What I consider my own masterpiece, another labor of love, was the Christening outfit for my first grandchild. I was doing the embroidery on it even as she was being born over twenty years ago. There is a dress, a slip, a coat and a hat - and not an uncovered or raw seam in the whole set. After each child wore it I embroidered their name and birth date on the dress. Now the outfit has been worn by my first great-grandchild, and the tradition continues.


Saturday, August 6, 2011


In my mind’s eye I’m young – thirty something – until I look in my mirror.  But my mind’s nose knows no age - it looks in my memory, not in my mirror. Nostalgia comes in many forms. I’ll hear a tune from the Sixties and I’m swept back many decades, perhaps to the place when I first heard that tune   I’ll go through one of my many picture albums and start remembering when – and wishing I was there. A stray memory can bring up an aroma; a stray aroma can also bring back memories

I made whole-wheat multi-grain bread today.  The aroma in the house is just wonderful.  It reminds me of going with my Mom to the local bakery when I was a kid.  You’ve heard of ‘comfort food’, how ‘bout ‘comfort smells’? I love the cinnamon of apple pie or coffee cake, the tang of spaghetti sauce (easy on the garlic!), beefy charcoal-broiled burgers, and Thanksgiving turkey.  What’s on your comfort smell list? I’m betting it will have a lot to do with cooking.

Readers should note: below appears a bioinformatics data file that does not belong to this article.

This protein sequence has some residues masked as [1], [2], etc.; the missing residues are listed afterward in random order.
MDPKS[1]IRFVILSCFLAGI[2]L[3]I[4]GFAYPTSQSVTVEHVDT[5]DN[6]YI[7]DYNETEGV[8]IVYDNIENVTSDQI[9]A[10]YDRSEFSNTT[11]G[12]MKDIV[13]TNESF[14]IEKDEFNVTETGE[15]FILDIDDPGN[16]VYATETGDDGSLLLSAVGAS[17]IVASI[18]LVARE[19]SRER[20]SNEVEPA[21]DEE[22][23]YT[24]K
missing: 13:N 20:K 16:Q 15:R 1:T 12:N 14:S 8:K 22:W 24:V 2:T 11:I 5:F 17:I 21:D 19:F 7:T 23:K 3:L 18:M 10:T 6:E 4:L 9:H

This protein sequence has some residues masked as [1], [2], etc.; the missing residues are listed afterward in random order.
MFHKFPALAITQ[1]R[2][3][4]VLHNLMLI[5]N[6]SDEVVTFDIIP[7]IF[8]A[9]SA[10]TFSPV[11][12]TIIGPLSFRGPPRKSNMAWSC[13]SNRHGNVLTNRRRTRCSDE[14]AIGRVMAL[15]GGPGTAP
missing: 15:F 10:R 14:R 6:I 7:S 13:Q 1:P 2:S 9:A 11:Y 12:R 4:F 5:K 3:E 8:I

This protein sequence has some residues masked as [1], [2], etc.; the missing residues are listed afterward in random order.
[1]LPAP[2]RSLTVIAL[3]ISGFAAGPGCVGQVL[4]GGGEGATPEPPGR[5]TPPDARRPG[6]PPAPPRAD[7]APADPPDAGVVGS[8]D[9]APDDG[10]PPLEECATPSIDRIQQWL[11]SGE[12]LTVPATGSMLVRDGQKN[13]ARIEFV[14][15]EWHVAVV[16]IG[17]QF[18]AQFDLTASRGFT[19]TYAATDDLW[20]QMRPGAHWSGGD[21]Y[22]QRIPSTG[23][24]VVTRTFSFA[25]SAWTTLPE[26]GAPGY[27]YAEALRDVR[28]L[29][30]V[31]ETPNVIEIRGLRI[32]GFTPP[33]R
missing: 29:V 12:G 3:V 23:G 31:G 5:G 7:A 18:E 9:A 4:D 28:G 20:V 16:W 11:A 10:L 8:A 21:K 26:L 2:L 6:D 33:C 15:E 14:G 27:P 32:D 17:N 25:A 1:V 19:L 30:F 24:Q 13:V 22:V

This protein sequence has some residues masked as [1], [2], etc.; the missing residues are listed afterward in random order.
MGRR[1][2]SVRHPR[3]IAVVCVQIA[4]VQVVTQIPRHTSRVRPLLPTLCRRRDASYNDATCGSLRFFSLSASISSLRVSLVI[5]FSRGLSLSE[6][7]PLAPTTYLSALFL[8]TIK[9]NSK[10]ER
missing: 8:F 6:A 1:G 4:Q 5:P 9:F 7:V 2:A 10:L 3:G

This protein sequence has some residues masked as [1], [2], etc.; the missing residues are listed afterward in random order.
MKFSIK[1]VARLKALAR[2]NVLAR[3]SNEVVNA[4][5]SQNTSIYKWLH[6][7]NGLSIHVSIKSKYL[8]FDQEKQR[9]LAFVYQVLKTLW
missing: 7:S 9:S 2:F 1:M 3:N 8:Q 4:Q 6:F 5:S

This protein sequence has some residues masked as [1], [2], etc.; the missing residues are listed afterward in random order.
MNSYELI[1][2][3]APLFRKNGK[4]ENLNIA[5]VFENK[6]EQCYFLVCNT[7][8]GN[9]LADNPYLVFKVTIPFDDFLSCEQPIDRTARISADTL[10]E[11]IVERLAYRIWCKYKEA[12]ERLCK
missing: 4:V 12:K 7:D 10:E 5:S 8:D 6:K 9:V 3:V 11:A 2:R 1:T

I remember the delicious aromas - hot dogs, corn-on-the-cob, and cotton candy - from Coney Island, and the smell of getting there on the subway.  When we lived near Albany, New York, my husband and I went to the New York State Museum in the opening weeks of the New York City exhibit.  I hadn’t been on the subway in years, but stepping into that old A-Train car brought back the memory of so many subway rides.  I was delighted that the car still had that unique, perhaps electrical, smell.   Several years later when we took visitors to the exhibit the smell had been washed away – I suppose from the building’s air conditioning.  What a disappointment!  I may never again get to sniff that smell first hand, yet the smell is in my head, filed away in its proper cubby hole.